Each year, the Boston music scene percolates with bands striving to reach the next level of creativity and recognition. Some artists break out of the gate. Others take a few years to hit their stride, dropping records and live performances that can’t be ignored. Here are 10 local acts making those waves.
Matt Lorenz knows how to manipulate junk to worthy musical ends.
Even as a student of experimental composition at Hampshire College in the early ’00s, Lorenz delved into adaptive instrument design. He once assembled pulleys and bicycle brake cables that allowed a drummer whose leg was amputated above the knee to play a bass drum.
“That did inform this future that I’m in now,” says Lorenz, who lives in the woods near Amherst. “I am in that same world of creating devices to make sounds.”
As one-man band the Suitcase Junket, he augments a dumpster-found guitar with rhythms and accents from his mostly metallic menagerie of percussion. That includes a gas can, a pot, a circular saw blade and a box of bones and silverware, plus a hi-hat and a suitcase kick drum. They’re all controlled by pedals that he taps with his heels and toes. Lorenz also whistles split tones through throat singing and just added a small, primitive keyboard, feeding everything through dual mics and amps to flip between clean and distorted sounds.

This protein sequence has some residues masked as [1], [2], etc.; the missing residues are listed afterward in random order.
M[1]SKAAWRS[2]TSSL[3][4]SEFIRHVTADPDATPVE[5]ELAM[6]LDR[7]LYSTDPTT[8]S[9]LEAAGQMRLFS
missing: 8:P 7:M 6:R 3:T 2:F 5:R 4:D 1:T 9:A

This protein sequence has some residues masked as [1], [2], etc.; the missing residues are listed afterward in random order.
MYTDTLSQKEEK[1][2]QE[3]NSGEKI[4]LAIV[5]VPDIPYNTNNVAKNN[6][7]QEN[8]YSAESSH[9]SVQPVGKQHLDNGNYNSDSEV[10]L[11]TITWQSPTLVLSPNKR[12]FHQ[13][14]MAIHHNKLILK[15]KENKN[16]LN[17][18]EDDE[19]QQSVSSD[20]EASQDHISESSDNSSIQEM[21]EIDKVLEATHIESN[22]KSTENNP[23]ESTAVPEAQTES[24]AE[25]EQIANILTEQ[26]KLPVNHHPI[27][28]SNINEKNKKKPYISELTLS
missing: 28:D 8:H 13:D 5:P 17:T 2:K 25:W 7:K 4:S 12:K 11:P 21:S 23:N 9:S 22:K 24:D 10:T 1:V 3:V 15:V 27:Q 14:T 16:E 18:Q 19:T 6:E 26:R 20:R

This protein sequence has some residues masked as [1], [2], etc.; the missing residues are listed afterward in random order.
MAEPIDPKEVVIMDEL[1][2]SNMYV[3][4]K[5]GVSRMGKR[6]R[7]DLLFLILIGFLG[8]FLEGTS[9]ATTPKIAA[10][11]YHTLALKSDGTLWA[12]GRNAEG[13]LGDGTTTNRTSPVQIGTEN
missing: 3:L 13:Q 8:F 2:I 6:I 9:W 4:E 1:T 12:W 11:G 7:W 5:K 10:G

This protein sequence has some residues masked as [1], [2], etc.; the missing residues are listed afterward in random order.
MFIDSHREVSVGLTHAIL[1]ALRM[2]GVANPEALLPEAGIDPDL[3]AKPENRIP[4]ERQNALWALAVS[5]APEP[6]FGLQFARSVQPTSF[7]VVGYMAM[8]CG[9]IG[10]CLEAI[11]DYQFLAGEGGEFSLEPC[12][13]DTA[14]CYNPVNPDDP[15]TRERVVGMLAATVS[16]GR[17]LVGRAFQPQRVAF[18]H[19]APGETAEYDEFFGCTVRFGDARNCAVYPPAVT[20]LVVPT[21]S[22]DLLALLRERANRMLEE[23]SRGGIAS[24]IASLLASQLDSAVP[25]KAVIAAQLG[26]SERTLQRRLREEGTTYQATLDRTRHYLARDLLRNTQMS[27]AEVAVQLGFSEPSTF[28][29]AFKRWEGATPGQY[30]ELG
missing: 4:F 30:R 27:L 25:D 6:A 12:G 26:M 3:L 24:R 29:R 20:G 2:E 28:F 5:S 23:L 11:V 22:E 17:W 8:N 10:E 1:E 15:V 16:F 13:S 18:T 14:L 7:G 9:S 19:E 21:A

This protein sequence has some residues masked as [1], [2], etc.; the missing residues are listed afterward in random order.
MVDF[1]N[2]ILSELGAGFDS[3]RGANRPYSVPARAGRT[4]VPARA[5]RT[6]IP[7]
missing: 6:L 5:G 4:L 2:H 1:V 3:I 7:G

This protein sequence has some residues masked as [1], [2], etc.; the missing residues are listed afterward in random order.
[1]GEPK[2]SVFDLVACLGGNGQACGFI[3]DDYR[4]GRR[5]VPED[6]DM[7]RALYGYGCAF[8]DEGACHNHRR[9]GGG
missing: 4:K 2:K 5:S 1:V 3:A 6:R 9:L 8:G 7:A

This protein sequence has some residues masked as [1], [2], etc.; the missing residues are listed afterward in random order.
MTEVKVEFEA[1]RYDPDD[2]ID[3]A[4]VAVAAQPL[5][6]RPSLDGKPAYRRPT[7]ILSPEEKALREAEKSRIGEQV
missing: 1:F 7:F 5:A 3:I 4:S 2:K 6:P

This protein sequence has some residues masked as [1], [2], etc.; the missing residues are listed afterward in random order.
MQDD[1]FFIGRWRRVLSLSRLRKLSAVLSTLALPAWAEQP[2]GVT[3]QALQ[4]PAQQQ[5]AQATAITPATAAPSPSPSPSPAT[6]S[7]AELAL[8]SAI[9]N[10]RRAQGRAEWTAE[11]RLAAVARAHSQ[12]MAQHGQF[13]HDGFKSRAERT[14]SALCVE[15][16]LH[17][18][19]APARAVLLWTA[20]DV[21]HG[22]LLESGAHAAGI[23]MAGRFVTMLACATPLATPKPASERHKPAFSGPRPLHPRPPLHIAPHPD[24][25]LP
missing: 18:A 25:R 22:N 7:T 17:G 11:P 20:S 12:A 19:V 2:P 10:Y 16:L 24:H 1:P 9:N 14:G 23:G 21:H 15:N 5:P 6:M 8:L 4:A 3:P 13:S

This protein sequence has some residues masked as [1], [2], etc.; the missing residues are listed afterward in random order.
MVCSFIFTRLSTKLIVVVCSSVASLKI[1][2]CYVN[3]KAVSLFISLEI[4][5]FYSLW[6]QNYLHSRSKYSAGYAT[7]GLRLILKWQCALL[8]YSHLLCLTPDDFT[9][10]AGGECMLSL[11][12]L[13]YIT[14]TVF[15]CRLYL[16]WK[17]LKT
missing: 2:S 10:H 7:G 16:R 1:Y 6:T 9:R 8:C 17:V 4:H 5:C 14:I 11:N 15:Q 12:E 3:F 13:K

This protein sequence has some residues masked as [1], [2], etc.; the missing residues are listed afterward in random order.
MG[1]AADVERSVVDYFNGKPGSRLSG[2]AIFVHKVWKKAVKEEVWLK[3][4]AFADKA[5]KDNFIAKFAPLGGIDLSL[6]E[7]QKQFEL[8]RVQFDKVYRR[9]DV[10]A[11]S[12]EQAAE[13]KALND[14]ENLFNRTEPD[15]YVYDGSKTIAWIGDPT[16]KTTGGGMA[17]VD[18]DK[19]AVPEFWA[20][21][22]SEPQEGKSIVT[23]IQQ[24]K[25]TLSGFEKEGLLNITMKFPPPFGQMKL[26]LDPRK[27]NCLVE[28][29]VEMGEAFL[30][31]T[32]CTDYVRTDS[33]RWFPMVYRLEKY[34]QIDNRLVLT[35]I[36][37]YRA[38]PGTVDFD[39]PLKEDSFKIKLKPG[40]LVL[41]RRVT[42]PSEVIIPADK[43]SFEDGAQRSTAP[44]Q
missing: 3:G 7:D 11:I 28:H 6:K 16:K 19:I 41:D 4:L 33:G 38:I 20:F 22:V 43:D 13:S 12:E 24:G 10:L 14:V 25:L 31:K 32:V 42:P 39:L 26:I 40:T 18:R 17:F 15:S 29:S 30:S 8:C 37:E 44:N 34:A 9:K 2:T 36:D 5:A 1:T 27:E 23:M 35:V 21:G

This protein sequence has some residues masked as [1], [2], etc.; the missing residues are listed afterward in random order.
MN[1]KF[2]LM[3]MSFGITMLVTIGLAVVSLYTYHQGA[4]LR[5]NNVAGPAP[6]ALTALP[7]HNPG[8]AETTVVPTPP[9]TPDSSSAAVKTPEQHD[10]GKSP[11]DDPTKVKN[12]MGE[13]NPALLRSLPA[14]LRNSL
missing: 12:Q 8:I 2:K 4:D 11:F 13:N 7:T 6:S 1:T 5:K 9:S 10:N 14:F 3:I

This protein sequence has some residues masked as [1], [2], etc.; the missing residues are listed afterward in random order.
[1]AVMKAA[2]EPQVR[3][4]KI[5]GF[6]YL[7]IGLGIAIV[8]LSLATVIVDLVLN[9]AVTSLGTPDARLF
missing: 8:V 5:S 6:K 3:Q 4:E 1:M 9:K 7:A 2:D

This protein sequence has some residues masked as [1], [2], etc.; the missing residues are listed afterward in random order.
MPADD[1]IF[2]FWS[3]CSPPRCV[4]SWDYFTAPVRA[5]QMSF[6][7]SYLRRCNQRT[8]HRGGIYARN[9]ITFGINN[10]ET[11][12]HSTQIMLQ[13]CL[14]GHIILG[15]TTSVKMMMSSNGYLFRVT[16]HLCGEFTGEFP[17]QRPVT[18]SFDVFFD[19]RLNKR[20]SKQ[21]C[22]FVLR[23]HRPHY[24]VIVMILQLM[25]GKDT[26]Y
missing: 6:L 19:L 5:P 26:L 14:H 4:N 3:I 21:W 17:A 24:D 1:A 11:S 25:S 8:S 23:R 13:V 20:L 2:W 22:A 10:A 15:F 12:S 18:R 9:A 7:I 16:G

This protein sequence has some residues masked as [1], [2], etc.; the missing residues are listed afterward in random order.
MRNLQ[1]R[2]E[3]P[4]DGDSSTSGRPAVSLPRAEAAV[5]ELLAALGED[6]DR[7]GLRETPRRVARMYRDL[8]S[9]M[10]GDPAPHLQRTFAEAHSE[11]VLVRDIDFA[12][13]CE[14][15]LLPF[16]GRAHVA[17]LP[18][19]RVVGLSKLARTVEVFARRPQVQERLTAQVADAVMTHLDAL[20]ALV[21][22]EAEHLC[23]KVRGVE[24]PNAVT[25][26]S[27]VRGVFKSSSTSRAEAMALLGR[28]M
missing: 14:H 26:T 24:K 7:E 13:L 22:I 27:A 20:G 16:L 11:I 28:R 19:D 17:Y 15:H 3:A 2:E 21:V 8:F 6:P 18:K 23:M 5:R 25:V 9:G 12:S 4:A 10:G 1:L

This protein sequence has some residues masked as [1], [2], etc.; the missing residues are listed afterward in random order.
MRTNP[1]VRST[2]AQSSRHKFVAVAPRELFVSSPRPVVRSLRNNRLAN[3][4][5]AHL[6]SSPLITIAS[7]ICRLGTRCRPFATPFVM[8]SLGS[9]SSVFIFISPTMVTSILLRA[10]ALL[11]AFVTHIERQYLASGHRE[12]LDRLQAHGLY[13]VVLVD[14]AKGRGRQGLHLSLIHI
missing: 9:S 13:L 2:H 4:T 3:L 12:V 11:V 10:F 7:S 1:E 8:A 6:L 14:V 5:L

“Take something, ‘throw it across the room’ and see what it does,” the Vermont native says of his approach. “That’s true of the objects and the songs as well.”
Those songs range from the arty grunge of “The Next Act” and punk-blues stomp of “Evangeline” to the fingerpicked “Busted Gut” and the uplifting “Mountain of Mind,” its support for people in transition sealed by a catchy wordless chorus. They appear on Pile Driver, his fourth album and April debut on Signature Sounds, the same label that launched Lake Street Dive.
But it’s on stage that the Suitcase Junket truly shines, aided by the well-traveled Lorenz’s skills as a troubadour, including his witty rapport with audiences. He’s grown locally from tiny stages like Atwood’s Tavern to headlining the Sinclair.
One fan in Wisconsin even followed a post-show chat by leaving a raccoon penis bone under his windshield to grace his box of bones. “It took me a few days to open the envelope,” Lorenz says of the odd gift. “I was pretty nervous about it.”